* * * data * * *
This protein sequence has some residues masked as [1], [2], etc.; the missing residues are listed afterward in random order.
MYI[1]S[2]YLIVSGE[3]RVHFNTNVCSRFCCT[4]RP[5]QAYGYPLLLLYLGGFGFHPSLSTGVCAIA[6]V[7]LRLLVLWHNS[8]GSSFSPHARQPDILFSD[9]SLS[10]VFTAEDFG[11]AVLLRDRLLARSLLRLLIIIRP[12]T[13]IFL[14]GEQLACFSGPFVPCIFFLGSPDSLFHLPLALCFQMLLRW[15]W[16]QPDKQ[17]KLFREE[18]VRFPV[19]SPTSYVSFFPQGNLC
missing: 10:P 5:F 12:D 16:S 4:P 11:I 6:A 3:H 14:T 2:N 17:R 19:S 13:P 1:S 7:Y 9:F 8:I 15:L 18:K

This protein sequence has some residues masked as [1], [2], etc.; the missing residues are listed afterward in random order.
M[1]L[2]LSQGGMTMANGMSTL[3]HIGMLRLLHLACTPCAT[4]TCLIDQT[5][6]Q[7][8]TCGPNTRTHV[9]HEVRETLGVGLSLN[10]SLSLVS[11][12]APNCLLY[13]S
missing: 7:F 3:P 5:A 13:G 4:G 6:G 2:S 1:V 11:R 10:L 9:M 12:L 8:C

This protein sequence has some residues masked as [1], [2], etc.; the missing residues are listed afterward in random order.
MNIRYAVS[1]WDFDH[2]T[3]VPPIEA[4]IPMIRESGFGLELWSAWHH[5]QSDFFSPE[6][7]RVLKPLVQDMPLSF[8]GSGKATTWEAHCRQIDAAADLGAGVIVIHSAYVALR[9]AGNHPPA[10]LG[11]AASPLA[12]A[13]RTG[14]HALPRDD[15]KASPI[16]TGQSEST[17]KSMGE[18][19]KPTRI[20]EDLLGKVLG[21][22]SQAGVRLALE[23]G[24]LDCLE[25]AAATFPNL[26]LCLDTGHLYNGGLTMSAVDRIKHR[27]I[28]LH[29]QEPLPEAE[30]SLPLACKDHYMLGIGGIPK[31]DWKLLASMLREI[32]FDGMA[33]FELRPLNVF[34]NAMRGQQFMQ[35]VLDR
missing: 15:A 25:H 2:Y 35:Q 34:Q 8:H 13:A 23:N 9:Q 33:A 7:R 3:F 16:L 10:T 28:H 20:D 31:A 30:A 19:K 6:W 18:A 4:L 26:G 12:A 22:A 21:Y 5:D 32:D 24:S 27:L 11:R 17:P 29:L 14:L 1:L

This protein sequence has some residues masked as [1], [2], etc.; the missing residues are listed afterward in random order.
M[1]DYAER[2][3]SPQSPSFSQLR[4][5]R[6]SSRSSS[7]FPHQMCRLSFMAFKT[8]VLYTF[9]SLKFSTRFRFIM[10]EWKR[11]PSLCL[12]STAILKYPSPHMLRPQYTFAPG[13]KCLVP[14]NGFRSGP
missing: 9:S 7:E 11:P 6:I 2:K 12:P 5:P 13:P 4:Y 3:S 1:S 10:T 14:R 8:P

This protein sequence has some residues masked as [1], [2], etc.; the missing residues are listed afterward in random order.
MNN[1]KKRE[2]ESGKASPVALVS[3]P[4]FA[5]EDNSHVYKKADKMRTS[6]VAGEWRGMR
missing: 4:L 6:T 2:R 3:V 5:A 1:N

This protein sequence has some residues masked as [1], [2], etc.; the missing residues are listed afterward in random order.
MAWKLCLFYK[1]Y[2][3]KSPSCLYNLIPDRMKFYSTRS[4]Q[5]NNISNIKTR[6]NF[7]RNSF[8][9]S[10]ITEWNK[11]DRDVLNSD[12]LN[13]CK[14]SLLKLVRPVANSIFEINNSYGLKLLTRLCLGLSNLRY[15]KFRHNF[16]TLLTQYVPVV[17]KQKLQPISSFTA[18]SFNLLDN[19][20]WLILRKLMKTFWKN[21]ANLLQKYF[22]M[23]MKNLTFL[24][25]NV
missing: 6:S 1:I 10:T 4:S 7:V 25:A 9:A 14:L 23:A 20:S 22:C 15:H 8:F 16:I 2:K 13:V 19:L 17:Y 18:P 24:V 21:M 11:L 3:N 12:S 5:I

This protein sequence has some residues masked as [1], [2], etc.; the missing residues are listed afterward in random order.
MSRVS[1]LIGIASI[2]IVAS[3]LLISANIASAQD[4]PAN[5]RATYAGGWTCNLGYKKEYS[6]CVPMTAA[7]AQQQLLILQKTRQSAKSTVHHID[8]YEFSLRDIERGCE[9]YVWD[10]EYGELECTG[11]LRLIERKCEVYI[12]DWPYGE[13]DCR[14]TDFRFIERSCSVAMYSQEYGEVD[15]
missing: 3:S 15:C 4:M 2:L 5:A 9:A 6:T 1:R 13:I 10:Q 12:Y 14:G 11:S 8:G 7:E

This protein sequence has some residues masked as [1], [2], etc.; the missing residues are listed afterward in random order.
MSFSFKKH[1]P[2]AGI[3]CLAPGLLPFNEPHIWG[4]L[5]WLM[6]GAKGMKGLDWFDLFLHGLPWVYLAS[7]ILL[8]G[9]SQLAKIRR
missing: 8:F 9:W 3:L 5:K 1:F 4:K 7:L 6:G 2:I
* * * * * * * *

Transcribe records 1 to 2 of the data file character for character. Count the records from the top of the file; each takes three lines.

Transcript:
This protein sequence has some residues masked as [1], [2], etc.; the missing residues are listed afterward in random order.
MYI[1]S[2]YLIVSGE[3]RVHFNTNVCSRFCCT[4]RP[5]QAYGYPLLLLYLGGFGFHPSLSTGVCAIA[6]V[7]LRLLVLWHNS[8]GSSFSPHARQPDILFSD[9]SLS[10]VFTAEDFG[11]AVLLRDRLLARSLLRLLIIIRP[12]T[13]IFL[14]GEQLACFSGPFVPCIFFLGSPDSLFHLPLALCFQMLLRW[15]W[16]QPDKQ[17]KLFREE[18]VRFPV[19]SPTSYVSFFPQGNLC
missing: 10:P 5:F 12:D 16:S 4:P 11:I 6:A 3:H 14:T 2:N 17:R 19:S 13:P 1:S 7:Y 9:F 8:I 15:L 18:K

This protein sequence has some residues masked as [1], [2], etc.; the missing residues are listed afterward in random order.
M[1]L[2]LSQGGMTMANGMSTL[3]HIGMLRLLHLACTPCAT[4]TCLIDQT[5][6]Q[7][8]TCGPNTRTHV[9]HEVRETLGVGLSLN[10]SLSLVS[11][12]APNCLLY[13]S
missing: 7:F 3:P 5:A 13:G 4:G 6:G 2:S 1:V 11:R 10:L 9:M 12:L 8:C